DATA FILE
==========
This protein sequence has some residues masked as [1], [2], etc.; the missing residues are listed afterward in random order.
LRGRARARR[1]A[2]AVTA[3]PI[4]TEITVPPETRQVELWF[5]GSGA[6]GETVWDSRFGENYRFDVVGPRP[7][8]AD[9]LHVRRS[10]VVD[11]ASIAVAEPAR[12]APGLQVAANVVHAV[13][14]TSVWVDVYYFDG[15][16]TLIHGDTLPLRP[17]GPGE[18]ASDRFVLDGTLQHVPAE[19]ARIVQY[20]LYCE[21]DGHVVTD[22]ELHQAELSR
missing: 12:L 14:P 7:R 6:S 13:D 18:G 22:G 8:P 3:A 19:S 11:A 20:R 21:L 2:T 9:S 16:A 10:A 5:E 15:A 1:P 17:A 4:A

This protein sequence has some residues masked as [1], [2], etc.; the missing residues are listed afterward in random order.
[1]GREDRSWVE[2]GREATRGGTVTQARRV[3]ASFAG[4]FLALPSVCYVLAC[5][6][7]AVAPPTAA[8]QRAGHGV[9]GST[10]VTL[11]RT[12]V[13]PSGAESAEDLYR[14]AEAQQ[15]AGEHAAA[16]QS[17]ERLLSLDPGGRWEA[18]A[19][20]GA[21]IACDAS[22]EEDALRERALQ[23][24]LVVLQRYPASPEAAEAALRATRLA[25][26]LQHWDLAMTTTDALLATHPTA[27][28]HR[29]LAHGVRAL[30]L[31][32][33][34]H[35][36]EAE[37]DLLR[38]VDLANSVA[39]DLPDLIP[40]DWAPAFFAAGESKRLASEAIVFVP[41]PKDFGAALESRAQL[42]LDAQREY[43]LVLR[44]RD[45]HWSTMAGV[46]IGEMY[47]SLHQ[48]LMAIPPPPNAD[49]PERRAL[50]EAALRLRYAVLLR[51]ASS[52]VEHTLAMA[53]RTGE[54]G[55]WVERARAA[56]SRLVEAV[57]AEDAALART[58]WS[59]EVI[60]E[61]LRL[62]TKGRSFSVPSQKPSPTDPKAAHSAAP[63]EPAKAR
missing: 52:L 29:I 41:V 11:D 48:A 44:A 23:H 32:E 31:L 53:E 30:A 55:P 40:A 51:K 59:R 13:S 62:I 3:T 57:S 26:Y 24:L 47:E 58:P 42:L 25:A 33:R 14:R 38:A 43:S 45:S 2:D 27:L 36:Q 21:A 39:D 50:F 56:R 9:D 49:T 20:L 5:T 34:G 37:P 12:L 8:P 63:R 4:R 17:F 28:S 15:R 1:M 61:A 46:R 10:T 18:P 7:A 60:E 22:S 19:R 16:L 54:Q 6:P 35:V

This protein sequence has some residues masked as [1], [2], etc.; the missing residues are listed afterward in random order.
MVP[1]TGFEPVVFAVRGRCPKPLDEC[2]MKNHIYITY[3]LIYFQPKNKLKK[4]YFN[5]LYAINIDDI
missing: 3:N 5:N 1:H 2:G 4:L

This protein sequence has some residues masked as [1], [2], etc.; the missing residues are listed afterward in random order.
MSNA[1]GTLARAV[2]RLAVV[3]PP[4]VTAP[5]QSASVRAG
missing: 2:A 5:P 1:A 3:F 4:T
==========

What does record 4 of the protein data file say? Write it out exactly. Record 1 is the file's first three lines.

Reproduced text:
This protein sequence has some residues masked as [1], [2], etc.; the missing residues are listed afterward in random order.
MSNA[1]GTLARAV[2]RLAVV[3]PP[4]VTAP[5]QSASVRAG
missing: 2:A 5:P 1:A 3:F 4:T